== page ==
Full-length Movie of Sony Pictures on YouTube
YouTube is reportedly in talks and trying to get the license rights of full-length films from Sony Pictures. Details about what a final agreement could look like are sparse, but any partnership between the two powerhouses would likely benefit both. If they have an accord, the move will allow YouTube to better compete with the content NBC-owned Hulu, which already streams a wide variety of full-length movies and TV shows. Sony Pictures' Web video property, Crackle, could mean a major boost to YouTube's long-form hopes.
Sony Pictures acquired Crackle for $65 million in 2006, shortly before Google paid $1.65 billion for YouTube. The site began as Grouper, a video-sharing site and YouTube rival. In July 2007, the studio swapped business models and names after it became obvious YouTube had locked up the video-sharing market.
YouTube is trying to become a player in Hollywood at a time when the online video sector is bursting with an increasing number of savvy and very watchable Web video services. YouTube, which did more than any company to create the online video sector, is at risk of falling behind when it comes to offering the kind of content most sought after by audiences as well as advertisers.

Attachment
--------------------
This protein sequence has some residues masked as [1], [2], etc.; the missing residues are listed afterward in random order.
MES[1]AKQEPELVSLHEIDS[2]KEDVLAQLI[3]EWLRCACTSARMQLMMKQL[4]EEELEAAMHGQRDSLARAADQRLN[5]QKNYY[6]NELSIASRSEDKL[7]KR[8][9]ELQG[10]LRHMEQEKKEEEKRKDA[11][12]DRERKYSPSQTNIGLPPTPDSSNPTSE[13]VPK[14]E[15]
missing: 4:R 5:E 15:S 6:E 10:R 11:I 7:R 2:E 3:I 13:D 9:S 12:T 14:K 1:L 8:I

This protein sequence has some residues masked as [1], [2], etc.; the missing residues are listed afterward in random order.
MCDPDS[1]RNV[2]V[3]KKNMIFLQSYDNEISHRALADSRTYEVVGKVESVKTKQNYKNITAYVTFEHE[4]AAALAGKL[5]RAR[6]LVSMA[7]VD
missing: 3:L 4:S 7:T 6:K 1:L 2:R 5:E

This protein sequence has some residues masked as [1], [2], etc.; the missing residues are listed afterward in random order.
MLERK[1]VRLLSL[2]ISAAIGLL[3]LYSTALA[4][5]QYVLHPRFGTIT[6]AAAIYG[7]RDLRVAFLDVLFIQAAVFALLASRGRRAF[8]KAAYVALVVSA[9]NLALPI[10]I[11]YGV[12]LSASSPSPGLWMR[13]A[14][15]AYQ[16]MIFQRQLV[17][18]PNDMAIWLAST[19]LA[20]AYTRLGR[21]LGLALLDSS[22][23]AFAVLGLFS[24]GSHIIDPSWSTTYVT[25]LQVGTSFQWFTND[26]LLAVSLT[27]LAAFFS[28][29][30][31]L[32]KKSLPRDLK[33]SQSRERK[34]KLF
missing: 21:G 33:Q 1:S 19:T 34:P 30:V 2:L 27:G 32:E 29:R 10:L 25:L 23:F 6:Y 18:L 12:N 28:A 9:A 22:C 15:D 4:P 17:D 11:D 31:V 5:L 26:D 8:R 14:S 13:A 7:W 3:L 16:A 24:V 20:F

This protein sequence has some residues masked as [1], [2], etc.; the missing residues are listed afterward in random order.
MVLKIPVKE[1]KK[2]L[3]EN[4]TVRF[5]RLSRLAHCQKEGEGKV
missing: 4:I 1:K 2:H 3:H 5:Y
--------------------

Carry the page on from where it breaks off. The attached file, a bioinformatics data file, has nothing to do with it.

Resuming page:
After decades of pumping money into Hollywood, the cable operators and premium movie channels could have an advantage when it comes to acquiring studio content. The cable companies are also looking for their own online-video plans. Where Crackle and YouTube can help each other. Sony Pictures presumably wants to promote Crackle. so it needs to get in front of large audience. YouTube needs popular movies and TV shows and that means striking deals with studio and networks willing to post long-form content on the Web. Not all of them are.
YouTube and Google can't be too choosy. The truth is that two years ago they miscalculated how much they needed Hollywood. YouTube frustrated some studio and TV executives by saying "we're not responsible for the actions of our users."
YouTube should still go ahead. Sony and Disney are worth to make a deal.